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Render to Texturing Example

Rendering to an offscreen buffer, and then using that as a texture is a relatively common excercise for most games to employ. This gives the ability to have effects like rear-view mirrors, dynamic environment mapping, shadows and so-forth. Aviatrix3D takes a very different approach to this design to other scene graph API by placing the capability directly in the scene graph as a node, rather than letting you set up a separate scene graph and render cycle, followed by bit copying to update the real texture. Thus, the complexities of working with pBuffers, and the JOGL abstractions of them are largely hidden. In this example, we'll walk you through a simple demo of how to set these up within Aviatrix3D.

If you would like to see the complete version of this code, it can be found in the examples/texture directory and is named SimpleRenderToTextureDemo.java.


How Aviatrix3D Models Dynamically Generated Textures

One of the design goals of Aviatrix3D is to keep a scene graph structure while still enabling all of the features that a traditional linear-style of programming would use. This is most clearly scene in how we deal with extended texturing capabilities like this capability (pBuffer-based textures) and multipass rendering. These are classic linear programming styles that have a rendering loop that pushes all of these to the front by rendering the texture, then using something like glCopyTexSubImage2D() to an appropriate texture target and then finally handles the main scene drawing. What our design philosophy does is to represent that capability through the normal scene graph. For these, you are always rendering some sort of scene structure to what eventually gets used as a texture. Whether that scene structure is your main scene, but with a different set of viewpoints or from another view and completely separate setup, such as creating stencil masks for shadows, all of that setup is abstracted into the scene graph structure.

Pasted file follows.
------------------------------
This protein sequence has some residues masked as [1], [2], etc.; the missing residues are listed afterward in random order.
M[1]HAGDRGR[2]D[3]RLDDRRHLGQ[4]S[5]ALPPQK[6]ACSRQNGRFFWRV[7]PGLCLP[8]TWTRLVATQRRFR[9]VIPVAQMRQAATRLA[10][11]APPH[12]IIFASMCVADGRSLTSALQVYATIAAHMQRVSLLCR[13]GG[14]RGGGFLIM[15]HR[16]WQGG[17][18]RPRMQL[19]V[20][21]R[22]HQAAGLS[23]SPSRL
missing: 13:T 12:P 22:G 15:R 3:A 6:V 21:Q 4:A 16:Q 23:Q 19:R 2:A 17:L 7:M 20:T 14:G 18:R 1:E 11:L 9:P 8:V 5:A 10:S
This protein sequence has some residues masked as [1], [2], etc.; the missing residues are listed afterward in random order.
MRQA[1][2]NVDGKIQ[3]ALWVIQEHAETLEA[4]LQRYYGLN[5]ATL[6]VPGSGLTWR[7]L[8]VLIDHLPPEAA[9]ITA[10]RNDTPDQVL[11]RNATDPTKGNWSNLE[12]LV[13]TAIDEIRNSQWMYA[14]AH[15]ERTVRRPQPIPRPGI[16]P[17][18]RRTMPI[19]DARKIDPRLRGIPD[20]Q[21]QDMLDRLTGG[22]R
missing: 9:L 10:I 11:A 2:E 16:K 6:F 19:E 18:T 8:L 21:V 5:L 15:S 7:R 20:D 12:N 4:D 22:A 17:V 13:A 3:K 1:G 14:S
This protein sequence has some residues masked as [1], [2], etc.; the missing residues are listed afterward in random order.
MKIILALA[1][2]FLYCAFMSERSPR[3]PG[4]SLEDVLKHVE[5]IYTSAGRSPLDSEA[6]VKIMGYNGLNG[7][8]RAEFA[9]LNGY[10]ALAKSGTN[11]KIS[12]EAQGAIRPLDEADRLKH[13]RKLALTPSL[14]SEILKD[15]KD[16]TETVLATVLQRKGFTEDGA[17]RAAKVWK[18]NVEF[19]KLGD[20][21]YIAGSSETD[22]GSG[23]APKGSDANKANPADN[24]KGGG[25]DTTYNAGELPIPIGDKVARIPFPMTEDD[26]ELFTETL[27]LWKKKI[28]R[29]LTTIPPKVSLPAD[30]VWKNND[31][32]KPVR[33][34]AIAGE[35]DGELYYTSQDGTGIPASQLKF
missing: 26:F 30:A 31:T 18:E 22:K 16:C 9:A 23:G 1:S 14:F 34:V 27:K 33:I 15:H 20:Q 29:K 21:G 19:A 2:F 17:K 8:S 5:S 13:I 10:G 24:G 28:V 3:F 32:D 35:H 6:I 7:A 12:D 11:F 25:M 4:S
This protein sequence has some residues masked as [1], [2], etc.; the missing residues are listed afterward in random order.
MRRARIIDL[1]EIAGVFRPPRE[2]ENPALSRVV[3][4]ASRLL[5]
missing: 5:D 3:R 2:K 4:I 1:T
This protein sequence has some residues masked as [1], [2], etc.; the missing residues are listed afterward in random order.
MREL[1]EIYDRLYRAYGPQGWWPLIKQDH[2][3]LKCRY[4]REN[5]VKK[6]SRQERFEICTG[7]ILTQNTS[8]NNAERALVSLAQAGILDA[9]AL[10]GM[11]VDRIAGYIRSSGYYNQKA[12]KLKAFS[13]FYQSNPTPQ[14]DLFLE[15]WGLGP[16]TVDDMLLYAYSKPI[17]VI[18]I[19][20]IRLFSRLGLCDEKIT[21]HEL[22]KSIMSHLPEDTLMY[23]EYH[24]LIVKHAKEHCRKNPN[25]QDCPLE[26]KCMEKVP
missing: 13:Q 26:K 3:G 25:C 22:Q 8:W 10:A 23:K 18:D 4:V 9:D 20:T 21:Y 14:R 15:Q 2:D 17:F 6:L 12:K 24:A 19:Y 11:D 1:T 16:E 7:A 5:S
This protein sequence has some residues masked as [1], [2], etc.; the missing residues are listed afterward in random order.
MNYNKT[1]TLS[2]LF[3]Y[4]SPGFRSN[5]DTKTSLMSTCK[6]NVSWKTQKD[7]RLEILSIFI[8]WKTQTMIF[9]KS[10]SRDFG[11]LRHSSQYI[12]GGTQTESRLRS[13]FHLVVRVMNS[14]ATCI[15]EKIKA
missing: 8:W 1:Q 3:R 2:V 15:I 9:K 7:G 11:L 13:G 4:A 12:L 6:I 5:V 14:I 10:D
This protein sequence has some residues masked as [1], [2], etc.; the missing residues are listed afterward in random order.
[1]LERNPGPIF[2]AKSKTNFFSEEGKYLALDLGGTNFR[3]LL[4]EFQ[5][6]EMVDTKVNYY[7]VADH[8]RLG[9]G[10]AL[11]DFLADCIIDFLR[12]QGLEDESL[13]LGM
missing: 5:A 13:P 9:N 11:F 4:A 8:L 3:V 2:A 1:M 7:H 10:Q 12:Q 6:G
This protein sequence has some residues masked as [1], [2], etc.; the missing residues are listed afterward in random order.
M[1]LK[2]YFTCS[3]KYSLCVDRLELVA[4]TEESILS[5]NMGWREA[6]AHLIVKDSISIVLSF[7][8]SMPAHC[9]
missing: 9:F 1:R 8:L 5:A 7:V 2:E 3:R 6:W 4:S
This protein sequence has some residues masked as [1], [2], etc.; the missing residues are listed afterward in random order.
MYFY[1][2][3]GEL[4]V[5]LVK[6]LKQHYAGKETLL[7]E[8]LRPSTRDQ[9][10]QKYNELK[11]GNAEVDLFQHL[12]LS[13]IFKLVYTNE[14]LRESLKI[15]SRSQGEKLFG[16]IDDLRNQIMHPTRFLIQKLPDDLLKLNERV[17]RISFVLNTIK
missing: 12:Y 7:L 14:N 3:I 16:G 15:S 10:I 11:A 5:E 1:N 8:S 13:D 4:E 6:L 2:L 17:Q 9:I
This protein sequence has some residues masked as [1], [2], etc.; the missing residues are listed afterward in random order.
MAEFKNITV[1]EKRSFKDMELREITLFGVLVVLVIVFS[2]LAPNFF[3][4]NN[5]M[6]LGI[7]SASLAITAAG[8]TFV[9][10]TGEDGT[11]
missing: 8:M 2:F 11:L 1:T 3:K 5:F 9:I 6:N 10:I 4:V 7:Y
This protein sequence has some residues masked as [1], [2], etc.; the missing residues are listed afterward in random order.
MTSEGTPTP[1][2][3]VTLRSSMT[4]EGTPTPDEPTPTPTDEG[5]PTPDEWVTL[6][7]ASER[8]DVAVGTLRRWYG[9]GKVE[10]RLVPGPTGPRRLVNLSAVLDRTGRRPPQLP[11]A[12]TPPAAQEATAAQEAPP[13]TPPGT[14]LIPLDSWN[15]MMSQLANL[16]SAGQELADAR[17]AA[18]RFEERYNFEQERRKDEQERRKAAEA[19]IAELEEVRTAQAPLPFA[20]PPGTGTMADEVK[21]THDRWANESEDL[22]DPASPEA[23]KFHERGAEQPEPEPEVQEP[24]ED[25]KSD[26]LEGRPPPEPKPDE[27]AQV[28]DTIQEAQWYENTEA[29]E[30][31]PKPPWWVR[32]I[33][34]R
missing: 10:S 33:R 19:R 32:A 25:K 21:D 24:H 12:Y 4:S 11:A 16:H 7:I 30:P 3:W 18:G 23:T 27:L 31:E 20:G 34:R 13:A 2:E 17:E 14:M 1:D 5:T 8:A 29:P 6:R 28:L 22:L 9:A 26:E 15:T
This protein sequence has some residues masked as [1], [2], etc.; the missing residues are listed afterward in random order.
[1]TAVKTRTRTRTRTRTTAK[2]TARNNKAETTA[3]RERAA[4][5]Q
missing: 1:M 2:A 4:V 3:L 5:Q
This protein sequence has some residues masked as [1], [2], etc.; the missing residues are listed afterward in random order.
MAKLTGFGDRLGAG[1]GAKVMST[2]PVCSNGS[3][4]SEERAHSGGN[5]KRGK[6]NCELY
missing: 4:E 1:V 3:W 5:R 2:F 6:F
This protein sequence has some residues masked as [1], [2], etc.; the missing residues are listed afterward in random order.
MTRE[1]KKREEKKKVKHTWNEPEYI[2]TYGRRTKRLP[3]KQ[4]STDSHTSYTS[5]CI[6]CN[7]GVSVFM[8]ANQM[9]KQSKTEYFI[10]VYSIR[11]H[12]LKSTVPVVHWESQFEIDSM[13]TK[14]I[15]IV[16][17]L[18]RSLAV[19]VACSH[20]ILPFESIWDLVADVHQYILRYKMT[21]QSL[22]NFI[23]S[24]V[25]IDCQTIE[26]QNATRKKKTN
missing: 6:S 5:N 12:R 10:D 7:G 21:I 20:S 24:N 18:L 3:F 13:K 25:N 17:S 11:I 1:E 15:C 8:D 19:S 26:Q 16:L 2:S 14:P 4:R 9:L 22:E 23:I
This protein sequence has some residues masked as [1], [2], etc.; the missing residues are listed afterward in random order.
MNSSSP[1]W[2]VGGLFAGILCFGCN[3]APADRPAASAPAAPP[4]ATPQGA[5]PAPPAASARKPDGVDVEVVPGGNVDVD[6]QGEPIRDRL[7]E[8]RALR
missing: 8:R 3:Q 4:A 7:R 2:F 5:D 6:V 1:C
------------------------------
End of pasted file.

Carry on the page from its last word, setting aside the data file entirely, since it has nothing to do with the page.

Setting up the application

In this example, we are going create a very simple scene graph structure to illustrate how the pieces fit together. In this, we will have a single camera-aligned quad which the texture will be rendered into. The texture itself will have just a simple triangle drawn on it and animated.

The basic scene graph structure follows that of our previous examples - a single viewpoint and the geometry declaration like so:

    Viewpoint vp = new Viewpoint();

    Vector3f trans = new Vector3f(0, 0, 1);

    Matrix4f mat = new Matrix4f();

    TransformGroup tx = new TransformGroup();

    Group scene_root = new Group();

    TriangleArray geom = new TriangleArray();
    geom.setVertices(TriangleArray.COORDINATE_3, coord, 6);
    geom.setTextureCoordinates(tex_type, tex_coord, 1);

    Appearance app = new Appearance();

    // Create basic texture here:

    TextureUnit[] tu = new TextureUnit[1];
    tu[0] = new TextureUnit();

    app.setTextureUnits(tu, 1);

    Shape3D shape = new Shape3D();


    SimpleScene scene = new SimpleScene();


Limitations of the Aviatrix3D model

JOGL-imposed limitations

Can only be used as a 2D texture. No ability to set it up as an input to a cubic environment map or other texture type. This is a limitation imposed by JOGL and not something we can work around. However, still works well as an input to a shader.

Scene Graph looping

We impose the restriction that you cannot loop the scene graph so that the rendered texture contains the main scene. It may contain parts of the parent scene, which is useful if you want to have a mirror, but we don't allow you to create complete loops. Checks are in place and will throw an exception if we notice this.